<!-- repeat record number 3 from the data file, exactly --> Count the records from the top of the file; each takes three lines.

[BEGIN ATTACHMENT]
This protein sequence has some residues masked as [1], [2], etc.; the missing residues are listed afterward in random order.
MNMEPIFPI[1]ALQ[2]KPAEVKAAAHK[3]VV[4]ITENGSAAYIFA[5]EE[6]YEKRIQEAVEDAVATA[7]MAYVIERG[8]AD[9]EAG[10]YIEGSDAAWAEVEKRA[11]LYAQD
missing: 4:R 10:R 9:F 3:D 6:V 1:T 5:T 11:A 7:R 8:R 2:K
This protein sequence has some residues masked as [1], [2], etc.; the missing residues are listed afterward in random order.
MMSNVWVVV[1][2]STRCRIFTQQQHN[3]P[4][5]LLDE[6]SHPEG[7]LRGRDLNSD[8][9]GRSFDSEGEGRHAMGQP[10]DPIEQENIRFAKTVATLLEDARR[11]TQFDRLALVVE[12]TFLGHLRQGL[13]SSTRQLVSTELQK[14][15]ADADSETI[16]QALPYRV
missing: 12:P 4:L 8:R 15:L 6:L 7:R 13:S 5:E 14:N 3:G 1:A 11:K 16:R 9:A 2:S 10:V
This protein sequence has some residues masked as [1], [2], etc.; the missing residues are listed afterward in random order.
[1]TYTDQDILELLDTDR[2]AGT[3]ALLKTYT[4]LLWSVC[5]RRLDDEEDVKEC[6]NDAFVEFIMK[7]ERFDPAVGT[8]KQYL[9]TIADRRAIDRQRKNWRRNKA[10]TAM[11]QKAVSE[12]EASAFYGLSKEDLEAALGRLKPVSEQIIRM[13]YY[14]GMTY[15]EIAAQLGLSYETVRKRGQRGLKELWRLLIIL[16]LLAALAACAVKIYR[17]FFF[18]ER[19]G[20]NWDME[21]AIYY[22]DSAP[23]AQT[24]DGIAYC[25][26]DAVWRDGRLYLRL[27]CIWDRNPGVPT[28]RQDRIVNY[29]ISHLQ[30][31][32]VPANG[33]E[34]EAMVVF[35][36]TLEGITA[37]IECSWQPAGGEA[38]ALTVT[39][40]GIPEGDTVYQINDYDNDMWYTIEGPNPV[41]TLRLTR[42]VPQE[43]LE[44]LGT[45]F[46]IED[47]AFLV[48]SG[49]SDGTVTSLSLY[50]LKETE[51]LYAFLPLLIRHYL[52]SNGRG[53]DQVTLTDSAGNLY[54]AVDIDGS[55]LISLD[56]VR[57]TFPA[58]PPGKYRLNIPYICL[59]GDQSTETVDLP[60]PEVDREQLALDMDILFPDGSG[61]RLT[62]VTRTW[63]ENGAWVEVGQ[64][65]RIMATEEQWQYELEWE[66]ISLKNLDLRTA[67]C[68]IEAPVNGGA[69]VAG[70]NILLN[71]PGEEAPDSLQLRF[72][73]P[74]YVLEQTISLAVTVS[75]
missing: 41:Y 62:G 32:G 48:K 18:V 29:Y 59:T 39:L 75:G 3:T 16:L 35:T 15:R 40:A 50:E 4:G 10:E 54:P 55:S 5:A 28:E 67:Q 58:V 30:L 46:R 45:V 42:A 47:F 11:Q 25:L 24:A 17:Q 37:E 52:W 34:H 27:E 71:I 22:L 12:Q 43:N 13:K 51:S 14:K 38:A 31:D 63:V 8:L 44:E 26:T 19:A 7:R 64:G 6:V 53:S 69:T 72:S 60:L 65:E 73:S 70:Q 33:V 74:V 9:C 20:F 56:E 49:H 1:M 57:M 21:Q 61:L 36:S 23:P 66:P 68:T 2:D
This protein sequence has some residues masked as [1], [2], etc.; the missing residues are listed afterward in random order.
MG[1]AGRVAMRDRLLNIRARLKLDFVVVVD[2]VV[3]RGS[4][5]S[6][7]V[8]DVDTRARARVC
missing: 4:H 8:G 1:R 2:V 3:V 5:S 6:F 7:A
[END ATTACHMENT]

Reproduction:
This protein sequence has some residues masked as [1], [2], etc.; the missing residues are listed afterward in random order.
[1]TYTDQDILELLDTDR[2]AGT[3]ALLKTYT[4]LLWSVC[5]RRLDDEEDVKEC[6]NDAFVEFIMK[7]ERFDPAVGT[8]KQYL[9]TIADRRAIDRQRKNWRRNKA[10]TAM[11]QKAVSE[12]EASAFYGLSKEDLEAALGRLKPVSEQIIRM[13]YY[14]GMTY[15]EIAAQLGLSYETVRKRGQRGLKELWRLLIIL[16]LLAALAACAVKIYR[17]FFF[18]ER[19]G[20]NWDME[21]AIYY[22]DSAP[23]AQT[24]DGIAYC[25][26]DAVWRDGRLYLRL[27]CIWDRNPGVPT[28]RQDRIVNY[29]ISHLQ[30][31][32]VPANG[33]E[34]EAMVVF[35][36]TLEGITA[37]IECSWQPAGGEA[38]ALTVT[39][40]GIPEGDTVYQINDYDNDMWYTIEGPNPV[41]TLRLTR[42]VPQE[43]LE[44]LGT[45]F[46]IED[47]AFLV[48]SG[49]SDGTVTSLSLY[50]LKETE[51]LYAFLPLLIRHYL[52]SNGRG[53]DQVTLTDSAGNLY[54]AVDIDGS[55]LISLD[56]VR[57]TFPA[58]PPGKYRLNIPYICL[59]GDQSTETVDLP[60]PEVDREQLALDMDILFPDGSG[61]RLT[62]VTRTW[63]ENGAWVEVGQ[64][65]RIMATEEQWQYELEWE[66]ISLKNLDLRTA[67]C[68]IEAPVNGGA[69]VAG[70]NILLN[71]PGEEAPDSLQLRF[72][73]P[74]YVLEQTISLAVTVS[75]
missing: 41:Y 62:G 32:G 48:K 18:V 29:Y 59:T 39:L 75:G 3:T 16:L 35:T 15:R 40:A 50:E 4:G 10:E 54:P 55:S 5:A 28:E 67:Q 58:V 30:L 46:R 45:V 42:A 47:F 11:Q 25:L 24:A 17:Q 37:E 52:W 34:H 27:E 71:I 22:L 12:Q 43:N 13:K 51:S 14:K 38:A 31:D 63:V 8:L 44:E 26:T 19:A 7:R 64:G 6:V 53:S 69:T 72:S 60:L 65:E 73:S 70:Q 33:V 74:V 9:C 20:F 56:E 49:H 1:M 57:M 21:Q 61:L 36:S 23:P 66:P 68:T 2:D